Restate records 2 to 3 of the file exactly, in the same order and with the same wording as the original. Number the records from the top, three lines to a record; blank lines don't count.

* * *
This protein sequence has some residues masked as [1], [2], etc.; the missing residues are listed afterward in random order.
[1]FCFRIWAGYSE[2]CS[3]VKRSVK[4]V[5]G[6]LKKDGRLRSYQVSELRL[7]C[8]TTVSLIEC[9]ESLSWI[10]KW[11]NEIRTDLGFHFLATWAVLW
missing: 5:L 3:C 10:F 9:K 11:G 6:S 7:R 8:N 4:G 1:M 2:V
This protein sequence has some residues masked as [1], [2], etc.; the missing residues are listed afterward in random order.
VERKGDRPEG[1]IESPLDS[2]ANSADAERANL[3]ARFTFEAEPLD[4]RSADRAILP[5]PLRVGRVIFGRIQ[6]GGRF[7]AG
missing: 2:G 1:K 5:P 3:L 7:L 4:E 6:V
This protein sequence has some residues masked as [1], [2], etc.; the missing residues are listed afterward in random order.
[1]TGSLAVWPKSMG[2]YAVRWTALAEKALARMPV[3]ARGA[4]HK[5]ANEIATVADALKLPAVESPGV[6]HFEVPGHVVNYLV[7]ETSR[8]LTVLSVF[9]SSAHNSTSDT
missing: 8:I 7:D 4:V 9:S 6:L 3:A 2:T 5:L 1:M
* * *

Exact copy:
This protein sequence has some residues masked as [1], [2], etc.; the missing residues are listed afterward in random order.
VERKGDRPEG[1]IESPLDS[2]ANSADAERANL[3]ARFTFEAEPLD[4]RSADRAILP[5]PLRVGRVIFGRIQ[6]GGRF[7]AG
missing: 2:G 1:K 5:P 3:L 7:L 4:E 6:V
This protein sequence has some residues masked as [1], [2], etc.; the missing residues are listed afterward in random order.
[1]TGSLAVWPKSMG[2]YAVRWTALAEKALARMPV[3]ARGA[4]HK[5]ANEIATVADALKLPAVESPGV[6]HFEVPGHVVNYLV[7]ETSR[8]LTVLSVF[9]SSAHNSTSDT
missing: 8:I 7:D 4:V 9:S 6:L 3:A 2:T 5:L 1:M